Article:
Continuo da qui iniziando **Pandas**, copio qui.

At the very basic level, Pandas objects can be thought of as enhanced versions of NumPy structured arrays in which the rows and columns are identified with labels rather than simple integer indices. As we will see during the course of this chapter, Pandas provides a host of useful tools, methods, and functionality on top of the basic data structures, but nearly everything that follows will require an understanding of what these structures are. Thus, before we go any further, let’s introduce these three fundamental Pandas data structures: the `Series`

, `DataFrame`

, and `Index`

.

We will start our code sessions with the standard NumPy and Pandas imports:

**Gli oggetti **`Series`

A Pandas `Series`

is a one-dimensional array of indexed data. It can be created from a list or array as follows:

As we see in the output, the `Series`

wraps both a sequence of values and a sequence of indices, which we can access with the values and index attributes. The values are simply a familiar NumPy array:

The `index`

is an array-like object of type `pd.Index`

, which we’ll discuss in more detail momentarily.

Like with a NumPy array, data can be accessed by the associated `index`

via the familiar Python square-bracket notation:

As we will see, though, the Pandas `Series`

is much more general and flexible than the one-dimensional NumPy array that it emulates.

`Series`

come NumPy array generalizzato

From what we’ve seen so far, it may look like the `Series`

object is basically interchangeable with a one-dimensional NumPy array. The essential difference is the presence of the `index`

: while the Numpy Array has an implicitly defined integer index used to access the values, the Pandas `Series`

has an explicitly defined `index`

associated with the values.

This explicit `index`

definition gives the `Series`

object additional capabilities. For example, the `index`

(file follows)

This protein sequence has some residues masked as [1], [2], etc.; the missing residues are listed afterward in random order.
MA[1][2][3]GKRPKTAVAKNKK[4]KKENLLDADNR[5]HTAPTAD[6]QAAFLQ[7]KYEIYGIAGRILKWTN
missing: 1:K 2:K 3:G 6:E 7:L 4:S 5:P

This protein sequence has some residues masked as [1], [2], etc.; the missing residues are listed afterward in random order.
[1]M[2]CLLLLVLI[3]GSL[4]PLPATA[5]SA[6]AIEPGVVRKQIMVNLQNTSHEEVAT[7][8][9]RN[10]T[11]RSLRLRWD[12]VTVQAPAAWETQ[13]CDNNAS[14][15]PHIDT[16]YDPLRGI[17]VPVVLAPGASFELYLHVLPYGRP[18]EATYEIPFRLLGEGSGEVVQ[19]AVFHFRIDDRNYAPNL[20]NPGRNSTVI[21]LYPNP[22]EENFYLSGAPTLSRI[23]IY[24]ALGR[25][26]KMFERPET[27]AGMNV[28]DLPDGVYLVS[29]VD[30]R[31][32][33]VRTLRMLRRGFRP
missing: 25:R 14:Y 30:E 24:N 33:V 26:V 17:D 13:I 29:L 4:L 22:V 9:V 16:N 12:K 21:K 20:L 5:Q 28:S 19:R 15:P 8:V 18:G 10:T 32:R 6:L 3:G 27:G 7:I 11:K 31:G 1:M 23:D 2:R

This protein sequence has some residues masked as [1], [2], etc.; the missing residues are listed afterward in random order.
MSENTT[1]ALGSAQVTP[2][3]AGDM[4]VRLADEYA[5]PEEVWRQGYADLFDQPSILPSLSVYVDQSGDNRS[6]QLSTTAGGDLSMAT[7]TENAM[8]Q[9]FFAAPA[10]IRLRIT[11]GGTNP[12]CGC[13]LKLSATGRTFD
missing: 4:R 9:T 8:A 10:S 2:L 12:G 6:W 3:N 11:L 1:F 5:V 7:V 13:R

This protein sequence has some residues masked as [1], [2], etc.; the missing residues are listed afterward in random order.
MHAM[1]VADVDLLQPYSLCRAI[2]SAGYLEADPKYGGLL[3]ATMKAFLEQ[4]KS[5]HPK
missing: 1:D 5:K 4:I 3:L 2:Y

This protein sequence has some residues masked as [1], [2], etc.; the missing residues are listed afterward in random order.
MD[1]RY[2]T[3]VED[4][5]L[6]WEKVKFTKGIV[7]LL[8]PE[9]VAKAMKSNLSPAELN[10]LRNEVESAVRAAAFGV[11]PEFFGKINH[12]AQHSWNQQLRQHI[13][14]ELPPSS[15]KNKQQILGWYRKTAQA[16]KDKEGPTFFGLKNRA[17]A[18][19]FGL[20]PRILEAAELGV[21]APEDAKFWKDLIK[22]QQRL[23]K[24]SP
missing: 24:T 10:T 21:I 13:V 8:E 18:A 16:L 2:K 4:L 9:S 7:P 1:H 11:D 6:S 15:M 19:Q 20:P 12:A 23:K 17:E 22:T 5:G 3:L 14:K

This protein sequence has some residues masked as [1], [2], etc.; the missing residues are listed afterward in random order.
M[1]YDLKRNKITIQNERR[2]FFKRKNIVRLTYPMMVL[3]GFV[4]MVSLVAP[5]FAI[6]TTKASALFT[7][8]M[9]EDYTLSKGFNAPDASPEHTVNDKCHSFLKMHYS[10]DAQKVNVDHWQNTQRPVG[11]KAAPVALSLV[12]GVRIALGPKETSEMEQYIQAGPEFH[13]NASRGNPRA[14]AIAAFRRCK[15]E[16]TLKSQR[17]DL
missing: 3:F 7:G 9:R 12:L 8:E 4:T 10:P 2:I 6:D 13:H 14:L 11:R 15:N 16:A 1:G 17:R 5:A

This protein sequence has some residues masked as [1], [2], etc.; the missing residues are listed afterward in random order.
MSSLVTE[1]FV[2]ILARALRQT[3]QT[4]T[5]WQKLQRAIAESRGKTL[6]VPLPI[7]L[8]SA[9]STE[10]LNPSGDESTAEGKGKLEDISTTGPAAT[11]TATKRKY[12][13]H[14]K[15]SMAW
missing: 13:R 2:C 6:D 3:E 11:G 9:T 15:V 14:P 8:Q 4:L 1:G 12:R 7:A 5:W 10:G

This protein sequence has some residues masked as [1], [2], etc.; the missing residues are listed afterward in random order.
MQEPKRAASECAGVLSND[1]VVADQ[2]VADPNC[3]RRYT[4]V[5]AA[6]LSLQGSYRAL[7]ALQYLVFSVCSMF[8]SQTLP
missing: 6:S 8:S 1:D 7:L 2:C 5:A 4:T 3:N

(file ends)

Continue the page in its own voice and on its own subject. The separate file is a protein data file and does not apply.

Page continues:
need not be an integer, but can consist of values of any desired type. For example, if we wish, we can use strings as an index, and the item access works as expected:

We can even use non-contiguous or non-sequential indices:

`Series`

come dictionary specializzato

In this way, you can think of a Pandas `Series`

a bit like a specialization of a Python dictionary. A dictionary is a structure that maps arbitrary keys to a set of arbitrary values, and a `Series`

is a structure which maps typed keys to a set of typed values. This typing is important: just as the type-specific compiled code behind a NumPy array makes it more efficient than a Python list for certain operations, the type information of a Pandas `Series`

makes it much more efficient than Python dictionaries for certain operations.

The Series-as-dictionary analogy can be made even more clear by constructing a `Series`

object directly from a Python dictionary:

By default, a `Series`

will be created where the `index`

is drawn from the sorted keys. From here, typical dictionary-style item access can be performed:

Unlike a dictionary, though, the `Series`

also supports array-style operations such as slicing:

We’ll discuss some of the quirks of Pandas indexing and slicing in Data Indexing and Selection.

**Costruire oggetti Series**

We’ve already seen a few ways of constructing a Pandas `Series`

from scratch; all of them are some version of the following:

`pd.Series(data, index=index)`

where `index`

is an optional argument, and `data`

can be one of many entities.

For example, `data`

can be a list or NumPy array, in which case `index`

defaults to an integer sequence:

`data`

can be a scalar, which is repeated to fill the specified `index`

:

`data`

can be a dictionary, in which `index`

defaults to the sorted dictionary keys:

In each case, the `index`

can be explicitly set if a different result is preferred:

Notice that in this case, the `Series`

is populated only with the explicitly identified keys.